Enlisting in the military requires a lifetime of devotion and selfless struggle. Veterans devote their lives to protecting innocent civilians and often lay their lives on the line for their job. They spend countless days away from their loved ones and need to adhere to a strict code. With this in mind, it’s evident that a military career is more than a job – it’s a lifestyle.
However, much like everything else, an army career must come to an end someday too.
As veterans head towards retirement, they can find it hard to adjust back to civilian life. One of the areas where veterans can find it hard to adjust to is the job department. It can seem challenging to enter the job market after spending many years serving in an incredibly unique profession. However, that doesn’t mean there are no suitable job opportunities for veterans out there.
Life after the military can be enriching and gratifying, too, if you look in the right places. So, keep reading below to learn the best career options for veterans.
Working in the department of homeland security allows veterans to work in an area they are familiar with. A career in homeland security can open the door to many new opportunities. Veterans can serve in law enforcement agencies, secret services, act as analysts, or more.
While the army protects citizens from external threats, the department of homeland security protects them from internal threats and disturbances. Border control, cybersecurity, and safety operations are other fields that professionals in homeland security can work under.
To join this department, you need a graduate degree in homeland security. It teaches you about technology, global issues, safety, and military management. If you opt for degrees for military majors, some of your military training or service can count as credit hours. There are many other military majors in college you can select, and each considers military training as transferable credits. With a degree in homeland security, you can work in many high-paying, well-respected professions.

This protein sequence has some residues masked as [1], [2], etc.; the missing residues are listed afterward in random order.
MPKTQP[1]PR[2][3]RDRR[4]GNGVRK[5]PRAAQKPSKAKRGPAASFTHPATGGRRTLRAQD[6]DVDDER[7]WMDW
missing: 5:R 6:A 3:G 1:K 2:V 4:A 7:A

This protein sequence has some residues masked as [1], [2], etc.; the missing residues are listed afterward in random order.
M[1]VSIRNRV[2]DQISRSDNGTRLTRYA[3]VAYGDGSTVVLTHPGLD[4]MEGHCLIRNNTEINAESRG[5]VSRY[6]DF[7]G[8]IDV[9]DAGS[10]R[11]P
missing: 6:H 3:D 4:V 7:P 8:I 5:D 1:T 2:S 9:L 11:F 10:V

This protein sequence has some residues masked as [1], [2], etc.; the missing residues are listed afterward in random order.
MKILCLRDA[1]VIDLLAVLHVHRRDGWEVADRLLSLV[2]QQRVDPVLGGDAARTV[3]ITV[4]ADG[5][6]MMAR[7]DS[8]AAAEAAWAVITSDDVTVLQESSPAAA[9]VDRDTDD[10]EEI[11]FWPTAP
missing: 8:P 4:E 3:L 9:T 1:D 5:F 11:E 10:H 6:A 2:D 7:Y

Although we might not imagine it, nursing jobs are quite popular among veterans. The healthcare field also requires immense devotion, discipline, courage, and selfless service, just as the army does. Nurses devote themselves entirely to caring for their patients day in and day out. Nurses don’t only provide physical care to patients, but also cater to their emotional needs too. Most patients can find themselves in a debilitating position. Nurses help cater to patients without any judgment or reproach. They can also teach family members and the patients themselves how they can cope best with their condition.
This is incredibly important. It helps boost independence and self-efficacy in patients and lets them live a better life with their condition. Nurses also bridge the gap between other medical professionals and patients. They act as mediators and help ensure that any new treatment protocols will provide the best patient outcomes. As the healthcare sector grows increasingly patient-centric, nurses play pivotal roles in shaping the future. Therefore, nursing degrees are an excellent choice for veterans who want to serve the public and lead a promising career.